Pretty much all WordPress themes, Kahuna included, rely on Google Fonts. Google Fonts is a nice collection. But it is not large enough, and thus it occasionally becomes boring. Want a late-18th century Didot-style typeface? Use Playfair. Want a classical humanist serif typeface? Use Alegreya. These have become knee-jerk reactions, because there are just so many options for a particular requirement.

Hence why bored people, like me, turn to commercial options. I bought a webfont license for Adagio Serif a few years ago, and it seems a good opportunity to try them out.

Standard Installation provides a convenient functionality to download “webfont kits”. I picked all the weights and ask it to provide me a kit with 1.2em line height, default hinting, and with WordPress support. What I get is a ready-to-use WordPress plugin. So I upload it to my server, unzip it, activate it.

Then a notification pops out and ask me to tweak settings in a pretty ugly-looking menu called “MyFonts Webfonts” and a random number. There I can set my title font and text font, but it does not actually work. Actually, if I switch to a more “default” theme like Twenty Seventeen, the plugin works, but still imperfectly, as it does not touch places like the widget titles. But if I use Kahuna, the said plugin does not work at all.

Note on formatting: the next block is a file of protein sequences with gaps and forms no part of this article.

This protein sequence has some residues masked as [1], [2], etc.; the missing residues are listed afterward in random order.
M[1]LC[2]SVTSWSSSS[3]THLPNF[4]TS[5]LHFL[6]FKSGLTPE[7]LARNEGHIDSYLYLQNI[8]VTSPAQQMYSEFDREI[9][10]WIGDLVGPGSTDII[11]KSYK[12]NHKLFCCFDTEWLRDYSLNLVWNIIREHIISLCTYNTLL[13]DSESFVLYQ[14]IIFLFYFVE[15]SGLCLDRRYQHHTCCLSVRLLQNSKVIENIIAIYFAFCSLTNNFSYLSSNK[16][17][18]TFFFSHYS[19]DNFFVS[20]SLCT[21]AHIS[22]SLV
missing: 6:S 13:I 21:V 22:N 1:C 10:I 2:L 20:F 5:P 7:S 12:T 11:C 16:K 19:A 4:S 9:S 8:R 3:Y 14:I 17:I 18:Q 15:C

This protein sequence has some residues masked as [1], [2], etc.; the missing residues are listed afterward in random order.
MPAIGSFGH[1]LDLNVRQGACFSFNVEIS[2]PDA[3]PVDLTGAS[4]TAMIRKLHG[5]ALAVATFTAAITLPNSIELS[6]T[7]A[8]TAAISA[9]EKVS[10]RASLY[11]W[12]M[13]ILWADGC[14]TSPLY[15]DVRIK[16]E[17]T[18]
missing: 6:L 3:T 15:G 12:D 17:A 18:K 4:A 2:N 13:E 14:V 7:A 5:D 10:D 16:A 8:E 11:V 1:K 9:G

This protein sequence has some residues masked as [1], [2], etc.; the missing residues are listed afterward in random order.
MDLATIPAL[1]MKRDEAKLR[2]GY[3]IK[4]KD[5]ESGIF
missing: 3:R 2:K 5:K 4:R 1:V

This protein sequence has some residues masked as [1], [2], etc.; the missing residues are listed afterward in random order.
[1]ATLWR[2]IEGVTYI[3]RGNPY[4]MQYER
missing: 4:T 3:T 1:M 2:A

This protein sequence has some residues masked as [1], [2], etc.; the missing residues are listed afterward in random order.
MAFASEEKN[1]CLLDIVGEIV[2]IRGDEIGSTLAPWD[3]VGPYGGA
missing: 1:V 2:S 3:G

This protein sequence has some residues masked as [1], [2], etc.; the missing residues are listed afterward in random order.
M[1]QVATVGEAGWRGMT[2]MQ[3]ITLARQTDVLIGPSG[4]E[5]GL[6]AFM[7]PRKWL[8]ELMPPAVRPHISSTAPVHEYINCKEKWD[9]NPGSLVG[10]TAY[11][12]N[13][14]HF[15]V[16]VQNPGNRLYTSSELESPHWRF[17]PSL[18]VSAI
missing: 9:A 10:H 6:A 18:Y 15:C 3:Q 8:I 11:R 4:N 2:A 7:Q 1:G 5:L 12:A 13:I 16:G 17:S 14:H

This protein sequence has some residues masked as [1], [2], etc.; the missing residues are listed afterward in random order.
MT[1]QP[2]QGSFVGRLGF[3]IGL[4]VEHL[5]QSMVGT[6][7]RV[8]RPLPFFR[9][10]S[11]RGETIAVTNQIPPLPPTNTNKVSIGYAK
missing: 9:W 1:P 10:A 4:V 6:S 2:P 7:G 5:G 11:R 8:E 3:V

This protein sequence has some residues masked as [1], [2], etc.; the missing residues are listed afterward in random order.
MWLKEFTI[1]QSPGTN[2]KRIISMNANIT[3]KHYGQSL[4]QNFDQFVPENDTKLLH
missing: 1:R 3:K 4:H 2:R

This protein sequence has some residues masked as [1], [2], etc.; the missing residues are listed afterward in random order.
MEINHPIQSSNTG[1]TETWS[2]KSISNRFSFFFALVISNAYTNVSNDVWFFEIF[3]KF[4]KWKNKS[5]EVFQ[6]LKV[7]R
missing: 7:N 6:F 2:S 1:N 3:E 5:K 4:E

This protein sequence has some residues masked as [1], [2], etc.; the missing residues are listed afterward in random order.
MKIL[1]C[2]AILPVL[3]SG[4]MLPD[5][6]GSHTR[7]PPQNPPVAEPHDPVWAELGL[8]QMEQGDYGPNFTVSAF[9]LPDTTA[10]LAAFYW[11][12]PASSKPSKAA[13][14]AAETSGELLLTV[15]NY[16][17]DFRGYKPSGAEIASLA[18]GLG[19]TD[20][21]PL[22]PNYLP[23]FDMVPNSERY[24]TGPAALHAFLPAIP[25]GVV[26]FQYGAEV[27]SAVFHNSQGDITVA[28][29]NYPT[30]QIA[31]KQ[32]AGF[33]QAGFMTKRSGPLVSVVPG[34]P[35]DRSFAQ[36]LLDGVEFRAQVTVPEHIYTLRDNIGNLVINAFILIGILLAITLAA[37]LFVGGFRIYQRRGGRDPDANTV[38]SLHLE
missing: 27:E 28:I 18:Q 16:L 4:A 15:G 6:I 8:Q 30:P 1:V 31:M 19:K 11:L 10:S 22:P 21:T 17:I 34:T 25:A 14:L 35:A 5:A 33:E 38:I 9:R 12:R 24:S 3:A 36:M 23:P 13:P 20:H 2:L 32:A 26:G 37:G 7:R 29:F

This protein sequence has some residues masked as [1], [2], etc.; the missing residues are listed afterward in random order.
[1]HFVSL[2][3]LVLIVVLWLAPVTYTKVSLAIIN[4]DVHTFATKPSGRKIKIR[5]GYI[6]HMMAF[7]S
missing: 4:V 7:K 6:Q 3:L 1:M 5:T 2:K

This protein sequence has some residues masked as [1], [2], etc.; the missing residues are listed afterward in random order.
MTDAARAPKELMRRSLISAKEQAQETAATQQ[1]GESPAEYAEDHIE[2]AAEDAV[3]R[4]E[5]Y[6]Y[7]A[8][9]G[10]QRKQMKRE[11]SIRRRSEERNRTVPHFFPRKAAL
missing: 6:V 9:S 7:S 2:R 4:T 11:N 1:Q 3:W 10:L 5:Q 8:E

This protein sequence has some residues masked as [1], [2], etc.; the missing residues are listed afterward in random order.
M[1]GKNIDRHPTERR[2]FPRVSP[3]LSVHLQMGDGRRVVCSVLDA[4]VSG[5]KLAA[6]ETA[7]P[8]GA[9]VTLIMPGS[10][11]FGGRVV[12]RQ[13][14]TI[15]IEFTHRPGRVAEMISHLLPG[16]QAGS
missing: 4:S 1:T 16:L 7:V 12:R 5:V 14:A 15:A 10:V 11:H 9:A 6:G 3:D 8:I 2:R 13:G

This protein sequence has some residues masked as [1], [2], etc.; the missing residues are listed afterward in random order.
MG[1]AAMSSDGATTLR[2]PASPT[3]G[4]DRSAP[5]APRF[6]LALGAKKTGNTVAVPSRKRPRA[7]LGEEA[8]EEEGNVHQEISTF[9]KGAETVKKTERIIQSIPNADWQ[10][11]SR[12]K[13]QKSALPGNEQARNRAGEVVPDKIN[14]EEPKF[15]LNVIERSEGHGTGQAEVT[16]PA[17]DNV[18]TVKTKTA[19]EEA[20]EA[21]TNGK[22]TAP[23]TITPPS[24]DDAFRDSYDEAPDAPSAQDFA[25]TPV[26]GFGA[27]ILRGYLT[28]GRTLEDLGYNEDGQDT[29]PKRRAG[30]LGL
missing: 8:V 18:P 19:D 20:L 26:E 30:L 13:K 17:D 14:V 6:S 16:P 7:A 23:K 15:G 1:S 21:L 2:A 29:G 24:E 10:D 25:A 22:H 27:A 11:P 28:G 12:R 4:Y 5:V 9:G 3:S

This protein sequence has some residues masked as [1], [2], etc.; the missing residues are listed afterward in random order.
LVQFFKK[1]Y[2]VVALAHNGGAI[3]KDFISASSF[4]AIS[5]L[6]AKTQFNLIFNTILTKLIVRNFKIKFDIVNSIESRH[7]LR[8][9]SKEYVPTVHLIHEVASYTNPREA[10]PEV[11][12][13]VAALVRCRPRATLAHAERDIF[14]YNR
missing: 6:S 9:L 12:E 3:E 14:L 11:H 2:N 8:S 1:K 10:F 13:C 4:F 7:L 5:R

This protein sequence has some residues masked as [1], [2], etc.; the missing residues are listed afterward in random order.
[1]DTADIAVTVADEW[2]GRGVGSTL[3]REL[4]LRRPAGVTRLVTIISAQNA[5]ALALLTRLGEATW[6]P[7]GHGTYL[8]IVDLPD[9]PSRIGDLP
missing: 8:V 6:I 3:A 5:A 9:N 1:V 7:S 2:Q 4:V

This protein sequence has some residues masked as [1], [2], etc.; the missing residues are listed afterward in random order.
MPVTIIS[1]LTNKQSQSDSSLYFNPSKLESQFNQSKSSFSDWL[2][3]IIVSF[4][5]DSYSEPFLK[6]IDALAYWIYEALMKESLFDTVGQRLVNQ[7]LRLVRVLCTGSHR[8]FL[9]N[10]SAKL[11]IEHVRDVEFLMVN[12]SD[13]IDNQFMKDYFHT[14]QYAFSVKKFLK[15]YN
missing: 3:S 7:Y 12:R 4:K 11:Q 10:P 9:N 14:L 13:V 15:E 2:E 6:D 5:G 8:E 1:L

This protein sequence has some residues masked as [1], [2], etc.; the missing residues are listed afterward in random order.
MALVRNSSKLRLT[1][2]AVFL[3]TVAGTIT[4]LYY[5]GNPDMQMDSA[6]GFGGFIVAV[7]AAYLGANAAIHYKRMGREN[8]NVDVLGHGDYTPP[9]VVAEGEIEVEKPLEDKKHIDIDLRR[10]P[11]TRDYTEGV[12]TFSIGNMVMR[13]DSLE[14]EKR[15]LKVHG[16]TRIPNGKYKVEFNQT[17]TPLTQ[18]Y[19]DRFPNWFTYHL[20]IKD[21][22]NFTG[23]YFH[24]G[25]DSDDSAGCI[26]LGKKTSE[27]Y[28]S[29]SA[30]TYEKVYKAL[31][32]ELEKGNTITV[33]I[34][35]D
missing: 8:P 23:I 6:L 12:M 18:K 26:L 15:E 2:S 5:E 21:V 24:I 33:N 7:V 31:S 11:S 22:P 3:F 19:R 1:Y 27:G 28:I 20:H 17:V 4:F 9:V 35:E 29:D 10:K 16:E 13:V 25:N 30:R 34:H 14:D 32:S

Kahuna Integration

Kahuna offers its own functionality of picking fonts. Thus, I need to tell Kahuna to use Adagio Serif first. This is easy as Kahuna offers pretty detailed typeface configuration for every text area. I just fill the new font family name in the text boxes and it immediately works.

However, by default, Kahuna seems to also use code to get used Google Fonts. Having a few extra network connections is probably bad, so it is time to choose “customize font” in all the drag-down menus.

Plugin Fixup

By default, the kit does not provide any style linking, and every font I download has a different family name. Obviously I do not allow that, so I told to create style links. The kit is very primitive, so it only includes normal and bold weights. It kills the reason to use Adagio Serif: half of the beauty lies in the very thin weights and the very bold weights. Thus, it is needed to manually fix the CSS file to add the style linking code needed.




One day later, I noticed a few problems. The most prominent of them is that Kahuna does not properly set the font family for blockquote text, even if it does contain styling code for it. I resorted to use the custom CSS functionality to fix them up. I guess I will have to fix little details from time to time.

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